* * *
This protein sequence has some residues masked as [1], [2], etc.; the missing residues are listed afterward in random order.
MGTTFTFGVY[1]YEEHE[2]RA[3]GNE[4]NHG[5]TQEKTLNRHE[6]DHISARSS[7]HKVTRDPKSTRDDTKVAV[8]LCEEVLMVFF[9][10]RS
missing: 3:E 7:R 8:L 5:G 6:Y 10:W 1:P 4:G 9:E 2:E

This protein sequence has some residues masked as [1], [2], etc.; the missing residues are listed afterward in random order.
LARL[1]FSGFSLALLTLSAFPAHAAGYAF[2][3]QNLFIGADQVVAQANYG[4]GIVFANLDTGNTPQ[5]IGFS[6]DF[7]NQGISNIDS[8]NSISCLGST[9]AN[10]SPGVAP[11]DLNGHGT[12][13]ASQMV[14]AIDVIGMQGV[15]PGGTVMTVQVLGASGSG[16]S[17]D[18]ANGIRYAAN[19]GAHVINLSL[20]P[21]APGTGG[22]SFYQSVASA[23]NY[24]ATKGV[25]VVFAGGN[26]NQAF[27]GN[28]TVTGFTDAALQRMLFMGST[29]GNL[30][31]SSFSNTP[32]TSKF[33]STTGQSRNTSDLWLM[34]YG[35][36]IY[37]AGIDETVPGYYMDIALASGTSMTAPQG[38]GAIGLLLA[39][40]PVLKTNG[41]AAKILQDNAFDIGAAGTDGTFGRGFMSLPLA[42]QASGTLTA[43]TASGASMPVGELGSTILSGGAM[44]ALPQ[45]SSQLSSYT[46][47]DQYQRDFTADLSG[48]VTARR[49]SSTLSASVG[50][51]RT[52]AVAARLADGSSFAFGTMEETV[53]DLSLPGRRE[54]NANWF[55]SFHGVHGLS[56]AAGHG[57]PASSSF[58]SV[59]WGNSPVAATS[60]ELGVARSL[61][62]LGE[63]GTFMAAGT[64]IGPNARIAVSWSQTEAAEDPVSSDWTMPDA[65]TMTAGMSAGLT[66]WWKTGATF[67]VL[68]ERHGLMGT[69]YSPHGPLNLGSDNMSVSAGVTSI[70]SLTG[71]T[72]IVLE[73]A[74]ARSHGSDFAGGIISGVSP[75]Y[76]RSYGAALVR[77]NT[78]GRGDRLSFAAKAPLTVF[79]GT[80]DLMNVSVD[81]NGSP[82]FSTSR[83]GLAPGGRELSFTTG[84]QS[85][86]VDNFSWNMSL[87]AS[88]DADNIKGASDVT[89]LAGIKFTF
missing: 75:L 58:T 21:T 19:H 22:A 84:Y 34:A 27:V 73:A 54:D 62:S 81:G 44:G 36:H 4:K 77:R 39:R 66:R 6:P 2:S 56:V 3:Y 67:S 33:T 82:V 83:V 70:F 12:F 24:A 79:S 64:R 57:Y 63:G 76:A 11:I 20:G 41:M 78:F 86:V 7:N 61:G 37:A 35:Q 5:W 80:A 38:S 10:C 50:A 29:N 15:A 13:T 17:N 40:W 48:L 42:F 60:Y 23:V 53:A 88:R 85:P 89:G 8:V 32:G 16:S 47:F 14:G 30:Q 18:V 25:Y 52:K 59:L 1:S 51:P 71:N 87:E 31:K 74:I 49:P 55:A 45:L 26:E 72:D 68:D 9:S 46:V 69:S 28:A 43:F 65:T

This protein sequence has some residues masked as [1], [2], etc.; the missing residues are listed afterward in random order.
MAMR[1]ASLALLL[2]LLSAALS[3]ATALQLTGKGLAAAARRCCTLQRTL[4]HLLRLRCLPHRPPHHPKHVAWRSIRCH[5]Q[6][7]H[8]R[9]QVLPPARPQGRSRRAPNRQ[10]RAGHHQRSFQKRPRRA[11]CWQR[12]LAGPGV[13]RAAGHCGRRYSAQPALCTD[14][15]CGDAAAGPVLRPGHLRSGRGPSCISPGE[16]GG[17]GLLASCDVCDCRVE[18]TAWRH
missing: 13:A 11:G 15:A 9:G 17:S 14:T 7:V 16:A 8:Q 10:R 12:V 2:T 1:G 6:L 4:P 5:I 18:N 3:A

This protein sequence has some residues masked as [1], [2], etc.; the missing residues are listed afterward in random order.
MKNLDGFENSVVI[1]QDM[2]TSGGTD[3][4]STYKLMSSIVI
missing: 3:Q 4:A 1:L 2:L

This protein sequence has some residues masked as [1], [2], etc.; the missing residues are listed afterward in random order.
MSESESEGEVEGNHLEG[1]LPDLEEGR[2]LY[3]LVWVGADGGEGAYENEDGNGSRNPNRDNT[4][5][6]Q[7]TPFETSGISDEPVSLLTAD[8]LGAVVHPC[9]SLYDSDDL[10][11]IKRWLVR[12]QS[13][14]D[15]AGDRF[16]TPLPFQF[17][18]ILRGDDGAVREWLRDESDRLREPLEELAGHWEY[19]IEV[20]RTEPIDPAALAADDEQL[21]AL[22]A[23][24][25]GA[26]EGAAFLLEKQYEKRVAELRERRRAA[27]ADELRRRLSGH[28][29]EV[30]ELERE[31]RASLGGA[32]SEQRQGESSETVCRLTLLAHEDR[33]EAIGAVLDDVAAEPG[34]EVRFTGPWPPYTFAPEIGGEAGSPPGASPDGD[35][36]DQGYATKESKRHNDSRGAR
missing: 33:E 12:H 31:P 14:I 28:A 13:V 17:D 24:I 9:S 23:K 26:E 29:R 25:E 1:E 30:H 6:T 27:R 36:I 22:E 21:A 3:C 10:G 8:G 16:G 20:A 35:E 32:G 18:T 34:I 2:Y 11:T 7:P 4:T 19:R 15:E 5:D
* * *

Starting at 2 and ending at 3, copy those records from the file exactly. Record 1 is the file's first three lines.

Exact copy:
This protein sequence has some residues masked as [1], [2], etc.; the missing residues are listed afterward in random order.
LARL[1]FSGFSLALLTLSAFPAHAAGYAF[2][3]QNLFIGADQVVAQANYG[4]GIVFANLDTGNTPQ[5]IGFS[6]DF[7]NQGISNIDS[8]NSISCLGST[9]AN[10]SPGVAP[11]DLNGHGT[12][13]ASQMV[14]AIDVIGMQGV[15]PGGTVMTVQVLGASGSG[16]S[17]D[18]ANGIRYAAN[19]GAHVINLSL[20]P[21]APGTGG[22]SFYQSVASA[23]NY[24]ATKGV[25]VVFAGGN[26]NQAF[27]GN[28]TVTGFTDAALQRMLFMGST[29]GNL[30][31]SSFSNTP[32]TSKF[33]STTGQSRNTSDLWLM[34]YG[35][36]IY[37]AGIDETVPGYYMDIALASGTSMTAPQG[38]GAIGLLLA[39][40]PVLKTNG[41]AAKILQDNAFDIGAAGTDGTFGRGFMSLPLA[42]QASGTLTA[43]TASGASMPVGELGSTILSGGAM[44]ALPQ[45]SSQLSSYT[46][47]DQYQRDFTADLSG[48]VTARR[49]SSTLSASVG[50][51]RT[52]AVAARLADGSSFAFGTMEETV[53]DLSLPGRRE[54]NANWF[55]SFHGVHGLS[56]AAGHG[57]PASSSF[58]SV[59]WGNSPVAATS[60]ELGVARSL[61][62]LGE[63]GTFMAAGT[64]IGPNARIAVSWSQTEAAEDPVSSDWTMPDA[65]TMTAGMSAGLT[66]WWKTGATF[67]VL[68]ERHGLMGT[69]YSPHGPLNLGSDNMSVSAGVTSI[70]SLTG[71]T[72]IVLE[73]A[74]ARSHGSDFAGGIISGVSP[75]Y[76]RSYGAALVR[77]NT[78]GRGDRLSFAAKAPLTVF[79]GT[80]DLMNVSVD[81]NGSP[82]FSTSR[83]GLAPGGRELSFTTG[84]QS[85][86]VDNFSWNMSL[87]AS[88]DADNIKGASDVT[89]LAGIKFTF
missing: 75:L 58:T 21:T 19:H 22:A 84:Y 34:A 27:V 73:A 54:D 62:S 81:G 44:G 36:H 4:K 77:R 39:R 66:R 6:P 2:S 56:V 3:Y 67:S 33:T 82:V 83:V 70:F 12:F 24:A 79:S 64:R 57:Y 63:G 76:A 11:I 20:G 41:M 78:F 86:V 7:N 61:G 37:A 35:Q 5:W 80:A 38:S 10:C 50:A 29:N 15:A 13:T 17:N 40:W 48:L 42:F 60:Y 23:V 53:A 88:R 85:P 89:G 8:V 32:G 16:S 47:F 14:G 30:Q 18:V 25:Y 52:K 59:L 1:S 51:P 71:N 87:E 31:K 74:I 49:P 55:A 45:L 26:E 72:D 68:D 9:S 46:V 69:S 28:A 43:F 65:T

This protein sequence has some residues masked as [1], [2], etc.; the missing residues are listed afterward in random order.
MAMR[1]ASLALLL[2]LLSAALS[3]ATALQLTGKGLAAAARRCCTLQRTL[4]HLLRLRCLPHRPPHHPKHVAWRSIRCH[5]Q[6][7]H[8]R[9]QVLPPARPQGRSRRAPNRQ[10]RAGHHQRSFQKRPRRA[11]CWQR[12]LAGPGV[13]RAAGHCGRRYSAQPALCTD[14][15]CGDAAAGPVLRPGHLRSGRGPSCISPGE[16]GG[17]GLLASCDVCDCRVE[18]TAWRH
missing: 13:A 11:G 15:A 9:G 17:S 14:T 7:V 16:A 8:Q 10:R 12:V 2:T 1:G 6:L 4:P 5:I 18:N 3:A